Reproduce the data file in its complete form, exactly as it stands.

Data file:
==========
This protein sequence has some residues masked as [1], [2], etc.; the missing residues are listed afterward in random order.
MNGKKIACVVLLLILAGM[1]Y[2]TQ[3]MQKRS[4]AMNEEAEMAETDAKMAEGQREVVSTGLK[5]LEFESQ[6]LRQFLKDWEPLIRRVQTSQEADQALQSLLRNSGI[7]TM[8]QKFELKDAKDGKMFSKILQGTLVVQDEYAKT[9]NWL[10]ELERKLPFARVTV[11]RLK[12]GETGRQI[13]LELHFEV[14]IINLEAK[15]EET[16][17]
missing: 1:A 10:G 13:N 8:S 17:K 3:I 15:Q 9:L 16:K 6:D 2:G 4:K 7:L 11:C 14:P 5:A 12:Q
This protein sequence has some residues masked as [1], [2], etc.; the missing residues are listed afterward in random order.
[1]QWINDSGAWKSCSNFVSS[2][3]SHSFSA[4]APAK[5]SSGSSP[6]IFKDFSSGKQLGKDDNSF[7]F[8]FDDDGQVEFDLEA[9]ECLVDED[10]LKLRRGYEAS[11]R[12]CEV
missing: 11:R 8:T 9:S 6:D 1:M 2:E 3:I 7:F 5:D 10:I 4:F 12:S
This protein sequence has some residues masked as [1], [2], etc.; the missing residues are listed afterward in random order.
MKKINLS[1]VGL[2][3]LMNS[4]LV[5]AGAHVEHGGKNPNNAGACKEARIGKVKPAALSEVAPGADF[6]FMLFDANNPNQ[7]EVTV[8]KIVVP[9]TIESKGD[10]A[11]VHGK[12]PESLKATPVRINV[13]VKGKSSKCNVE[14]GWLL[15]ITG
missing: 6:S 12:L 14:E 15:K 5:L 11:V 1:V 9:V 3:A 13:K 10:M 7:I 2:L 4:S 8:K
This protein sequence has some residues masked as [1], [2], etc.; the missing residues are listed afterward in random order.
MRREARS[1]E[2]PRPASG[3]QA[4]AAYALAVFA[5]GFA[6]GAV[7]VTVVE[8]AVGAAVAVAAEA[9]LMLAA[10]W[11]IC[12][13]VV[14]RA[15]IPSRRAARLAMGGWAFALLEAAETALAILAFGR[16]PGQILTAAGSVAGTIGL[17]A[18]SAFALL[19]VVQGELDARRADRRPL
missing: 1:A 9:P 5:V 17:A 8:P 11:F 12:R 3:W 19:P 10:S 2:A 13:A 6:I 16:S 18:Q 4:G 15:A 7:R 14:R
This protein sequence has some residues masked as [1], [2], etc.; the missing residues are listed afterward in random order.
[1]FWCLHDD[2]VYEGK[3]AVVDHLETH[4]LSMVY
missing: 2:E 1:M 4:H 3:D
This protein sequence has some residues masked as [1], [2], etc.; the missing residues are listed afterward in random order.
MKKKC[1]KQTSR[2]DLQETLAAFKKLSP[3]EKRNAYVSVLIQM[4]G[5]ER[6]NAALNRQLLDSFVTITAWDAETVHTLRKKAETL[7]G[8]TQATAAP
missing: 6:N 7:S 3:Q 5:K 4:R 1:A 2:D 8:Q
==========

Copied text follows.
This protein sequence has some residues masked as [1], [2], etc.; the missing residues are listed afterward in random order.
MNGKKIACVVLLLILAGM[1]Y[2]TQ[3]MQKRS[4]AMNEEAEMAETDAKMAEGQREVVSTGLK[5]LEFESQ[6]LRQFLKDWEPLIRRVQTSQEADQALQSLLRNSGI[7]TM[8]QKFELKDAKDGKMFSKILQGTLVVQDEYAKT[9]NWL[10]ELERKLPFARVTV[11]RLK[12]GETGRQI[13]LELHFEV[14]IINLEAK[15]EET[16][17]
missing: 1:A 10:G 13:N 8:S 17:K 3:I 15:Q 9:L 16:K 6:D 2:G 4:K 7:L 11:C 14:P 5:A 12:Q
This protein sequence has some residues masked as [1], [2], etc.; the missing residues are listed afterward in random order.
[1]QWINDSGAWKSCSNFVSS[2][3]SHSFSA[4]APAK[5]SSGSSP[6]IFKDFSSGKQLGKDDNSF[7]F[8]FDDDGQVEFDLEA[9]ECLVDED[10]LKLRRGYEAS[11]R[12]CEV
missing: 11:R 8:T 9:S 6:D 1:M 2:E 3:I 7:F 5:D 10:I 4:F 12:S
This protein sequence has some residues masked as [1], [2], etc.; the missing residues are listed afterward in random order.
MKKINLS[1]VGL[2][3]LMNS[4]LV[5]AGAHVEHGGKNPNNAGACKEARIGKVKPAALSEVAPGADF[6]FMLFDANNPNQ[7]EVTV[8]KIVVP[9]TIESKGD[10]A[11]VHGK[12]PESLKATPVRINV[13]VKGKSSKCNVE[14]GWLL[15]ITG
missing: 6:S 12:L 14:E 15:K 5:L 11:V 1:V 9:V 3:A 13:K 10:M 7:I 2:L 4:S 8:K
This protein sequence has some residues masked as [1], [2], etc.; the missing residues are listed afterward in random order.
MRREARS[1]E[2]PRPASG[3]QA[4]AAYALAVFA[5]GFA[6]GAV[7]VTVVE[8]AVGAAVAVAAEA[9]LMLAA[10]W[11]IC[12][13]VV[14]RA[15]IPSRRAARLAMGGWAFALLEAAETALAILAFGR[16]PGQILTAAGSVAGTIGL[17]A[18]SAFALL[19]VVQGELDARRADRRPL
missing: 1:A 9:P 5:V 17:A 8:P 11:F 12:R 3:W 19:P 10:S 2:A 13:A 6:I 16:S 18:Q 4:G 15:A 7:R 14:R
This protein sequence has some residues masked as [1], [2], etc.; the missing residues are listed afterward in random order.
[1]FWCLHDD[2]VYEGK[3]AVVDHLETH[4]LSMVY
missing: 2:E 1:M 4:H 3:D
This protein sequence has some residues masked as [1], [2], etc.; the missing residues are listed afterward in random order.
MKKKC[1]KQTSR[2]DLQETLAAFKKLSP[3]EKRNAYVSVLIQM[4]G[5]ER[6]NAALNRQLLDSFVTITAWDAETVHTLRKKAETL[7]G[8]TQATAAP
missing: 6:N 7:S 3:Q 5:K 4:R 1:A 2:D 8:Q